Look at the Dr. Oz fiasco in the USA for a very recent example of an apparently credible person misleading the public. Unfortunately, it hasn’t taken too long for Dr. Marshall’s statements to be used as a shining endorsement for water-dowsing in a recent column published in Fairfax newspapers (see here). This article will no doubt give the false impression to the public that water-dowsing is still something worth investigating.

If I haven’t been clear already – it is not.

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Generic water-dowsing photo #2
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My second issue comes from Dr. Marshall’s and CSIRO’s response to criticism after the interview (see here, here and here). The critics aren’t being petty either. Water-dowsers can cost farmers thousands of dollars on badly placed wells, so it isn’t just harmless fun. However, Dr. Marshall’s only response so far has been to miss the point of the criticism and say that it’s CSIRO’s job to “push the envelope”. Apparently without any regard to how many people let him know that the envelope is empty.

The response from CSIRO’s twitter account during National Water Week was just as unimpressive: “Larry’s interested in helping farmers access water but wasn’t saying divining is the answer.” Again, they have missed the point of the criticism. We know he doesn’t think water-dowsing is the answer but he definitely gave it endorsement by giving the false impression that it actually works.

Lastly, the former Chief of CSIRO Land and Water, Dr. John Williams, pointed out another problem with the interview in a statement to Science Insider. He pointed out that Dr. Marshall’s focus on water scarcity was in the wrong direction. Dr. Marshall gave the impression that there is a problem with finding water in Australia. The problem isn’t finding water (scientists are aware of most of the productive aquifers), the problem is how we manage what we’ve got, and as Dr. Williams noted, “there isn’t much of it, and we don’t know how it’s replenished.”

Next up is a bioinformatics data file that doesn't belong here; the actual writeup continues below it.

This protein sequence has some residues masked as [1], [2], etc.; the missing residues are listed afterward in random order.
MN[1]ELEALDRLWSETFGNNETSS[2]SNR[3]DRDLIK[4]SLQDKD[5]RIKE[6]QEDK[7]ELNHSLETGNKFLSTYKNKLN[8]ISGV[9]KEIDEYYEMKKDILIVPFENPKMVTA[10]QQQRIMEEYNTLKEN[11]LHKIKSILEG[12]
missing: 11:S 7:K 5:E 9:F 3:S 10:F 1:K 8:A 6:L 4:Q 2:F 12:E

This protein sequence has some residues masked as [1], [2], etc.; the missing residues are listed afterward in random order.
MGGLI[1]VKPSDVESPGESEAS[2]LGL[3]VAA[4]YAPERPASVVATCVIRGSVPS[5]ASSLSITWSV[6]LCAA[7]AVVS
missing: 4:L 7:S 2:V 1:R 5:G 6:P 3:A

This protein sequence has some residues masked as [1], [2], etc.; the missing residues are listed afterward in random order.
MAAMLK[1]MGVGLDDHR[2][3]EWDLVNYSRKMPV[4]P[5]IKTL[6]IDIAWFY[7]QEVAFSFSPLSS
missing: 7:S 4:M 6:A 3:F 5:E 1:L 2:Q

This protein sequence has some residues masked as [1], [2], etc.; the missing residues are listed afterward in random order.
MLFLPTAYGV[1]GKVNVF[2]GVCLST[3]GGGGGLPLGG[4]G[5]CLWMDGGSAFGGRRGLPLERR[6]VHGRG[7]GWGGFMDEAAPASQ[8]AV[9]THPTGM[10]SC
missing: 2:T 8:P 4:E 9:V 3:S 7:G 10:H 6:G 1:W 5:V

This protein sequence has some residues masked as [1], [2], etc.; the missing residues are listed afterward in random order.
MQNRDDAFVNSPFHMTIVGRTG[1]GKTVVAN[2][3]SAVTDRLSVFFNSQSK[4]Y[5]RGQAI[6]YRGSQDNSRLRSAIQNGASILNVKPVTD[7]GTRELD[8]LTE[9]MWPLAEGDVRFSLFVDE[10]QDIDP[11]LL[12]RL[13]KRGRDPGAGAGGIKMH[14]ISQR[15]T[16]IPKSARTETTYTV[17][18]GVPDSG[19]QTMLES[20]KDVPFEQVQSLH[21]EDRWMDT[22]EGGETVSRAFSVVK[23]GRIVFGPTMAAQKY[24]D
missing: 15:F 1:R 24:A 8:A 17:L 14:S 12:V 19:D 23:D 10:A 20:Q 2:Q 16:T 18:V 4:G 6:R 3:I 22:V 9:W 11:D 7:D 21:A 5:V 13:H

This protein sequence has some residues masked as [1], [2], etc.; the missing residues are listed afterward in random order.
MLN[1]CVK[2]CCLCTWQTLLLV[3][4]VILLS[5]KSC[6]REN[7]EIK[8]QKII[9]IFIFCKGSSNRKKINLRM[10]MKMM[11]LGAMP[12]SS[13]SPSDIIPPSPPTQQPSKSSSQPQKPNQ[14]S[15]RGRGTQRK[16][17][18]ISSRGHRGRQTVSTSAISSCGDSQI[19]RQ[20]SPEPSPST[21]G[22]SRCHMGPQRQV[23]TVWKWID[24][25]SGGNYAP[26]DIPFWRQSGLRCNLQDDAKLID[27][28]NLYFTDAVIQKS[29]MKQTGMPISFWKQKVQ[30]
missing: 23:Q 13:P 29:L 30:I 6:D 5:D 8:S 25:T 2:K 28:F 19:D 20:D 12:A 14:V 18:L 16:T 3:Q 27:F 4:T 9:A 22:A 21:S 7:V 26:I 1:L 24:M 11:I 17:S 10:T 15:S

What we do need is to develop new and improved methods of accurately estimating aquifer recharge rates, more robust modeling techniques for predicting catchment responses to water use and climate change, and better methods for managing and identifying water quality problems. Water-dowsing will never play a part in solving any of those problems.

The reason I put off writing this blog post until now was because I was interested in how Dr. Marshall might respond after such an obvious mistake. I was hoping he might finally listen to, and understand, some of the criticism that came after the interview. Unfortunately, we have now begun 2015 and he still hasn’t given a well thought out response. I guess we can only hope that farmers keep themselves up-to-date with all the great science that CSIRO Land and Water researchers are working on. I’m not doubting his sincerity about wanting to help farmers in areas where water is scarce. But if he really wants to make a constructive contribution to the discussion on water security in Australia he needs to set the record straight and understand that water-dowsing has no place even being mentioned.